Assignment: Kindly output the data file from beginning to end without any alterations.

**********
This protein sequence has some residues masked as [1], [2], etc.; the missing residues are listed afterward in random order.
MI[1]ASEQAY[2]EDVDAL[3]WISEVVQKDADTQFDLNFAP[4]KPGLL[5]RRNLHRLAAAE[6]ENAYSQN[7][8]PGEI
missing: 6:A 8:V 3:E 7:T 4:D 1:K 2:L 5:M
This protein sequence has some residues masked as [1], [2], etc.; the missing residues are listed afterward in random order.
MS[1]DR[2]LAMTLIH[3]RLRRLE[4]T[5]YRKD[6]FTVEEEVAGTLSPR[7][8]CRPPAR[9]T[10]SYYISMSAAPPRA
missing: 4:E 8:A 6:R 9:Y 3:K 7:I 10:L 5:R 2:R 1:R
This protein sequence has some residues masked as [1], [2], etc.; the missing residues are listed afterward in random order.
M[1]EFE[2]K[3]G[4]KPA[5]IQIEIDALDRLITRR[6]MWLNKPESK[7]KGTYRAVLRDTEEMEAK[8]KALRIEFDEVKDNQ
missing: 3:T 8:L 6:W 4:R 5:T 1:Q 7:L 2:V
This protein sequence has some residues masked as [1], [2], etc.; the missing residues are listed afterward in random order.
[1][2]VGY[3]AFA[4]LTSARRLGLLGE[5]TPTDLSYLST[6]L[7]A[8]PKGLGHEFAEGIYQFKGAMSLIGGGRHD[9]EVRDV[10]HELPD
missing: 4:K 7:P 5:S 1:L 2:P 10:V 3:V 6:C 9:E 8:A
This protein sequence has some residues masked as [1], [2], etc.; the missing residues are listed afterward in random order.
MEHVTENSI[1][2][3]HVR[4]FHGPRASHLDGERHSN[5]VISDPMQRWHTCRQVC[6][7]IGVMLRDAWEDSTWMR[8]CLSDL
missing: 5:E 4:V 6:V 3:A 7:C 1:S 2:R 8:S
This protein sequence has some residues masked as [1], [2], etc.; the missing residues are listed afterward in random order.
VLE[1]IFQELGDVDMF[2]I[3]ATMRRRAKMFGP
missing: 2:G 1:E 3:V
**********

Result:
This protein sequence has some residues masked as [1], [2], etc.; the missing residues are listed afterward in random order.
MI[1]ASEQAY[2]EDVDAL[3]WISEVVQKDADTQFDLNFAP[4]KPGLL[5]RRNLHRLAAAE[6]ENAYSQN[7][8]PGEI
missing: 6:A 8:V 3:E 7:T 4:D 1:K 2:L 5:M
This protein sequence has some residues masked as [1], [2], etc.; the missing residues are listed afterward in random order.
MS[1]DR[2]LAMTLIH[3]RLRRLE[4]T[5]YRKD[6]FTVEEEVAGTLSPR[7][8]CRPPAR[9]T[10]SYYISMSAAPPRA
missing: 4:E 8:A 6:R 9:Y 3:K 7:I 10:L 5:R 2:R 1:R
This protein sequence has some residues masked as [1], [2], etc.; the missing residues are listed afterward in random order.
M[1]EFE[2]K[3]G[4]KPA[5]IQIEIDALDRLITRR[6]MWLNKPESK[7]KGTYRAVLRDTEEMEAK[8]KALRIEFDEVKDNQ
missing: 3:T 8:L 6:W 4:R 5:T 1:Q 7:L 2:V
This protein sequence has some residues masked as [1], [2], etc.; the missing residues are listed afterward in random order.
[1][2]VGY[3]AFA[4]LTSARRLGLLGE[5]TPTDLSYLST[6]L[7]A[8]PKGLGHEFAEGIYQFKGAMSLIGGGRHD[9]EVRDV[10]HELPD
missing: 4:K 7:P 5:S 1:L 2:P 10:V 3:V 6:C 9:E 8:A
This protein sequence has some residues masked as [1], [2], etc.; the missing residues are listed afterward in random order.
MEHVTENSI[1][2][3]HVR[4]FHGPRASHLDGERHSN[5]VISDPMQRWHTCRQVC[6][7]IGVMLRDAWEDSTWMR[8]CLSDL
missing: 5:E 4:V 6:V 3:A 7:C 1:S 2:R 8:S
This protein sequence has some residues masked as [1], [2], etc.; the missing residues are listed afterward in random order.
VLE[1]IFQELGDVDMF[2]I[3]ATMRRRAKMFGP
missing: 2:G 1:E 3:V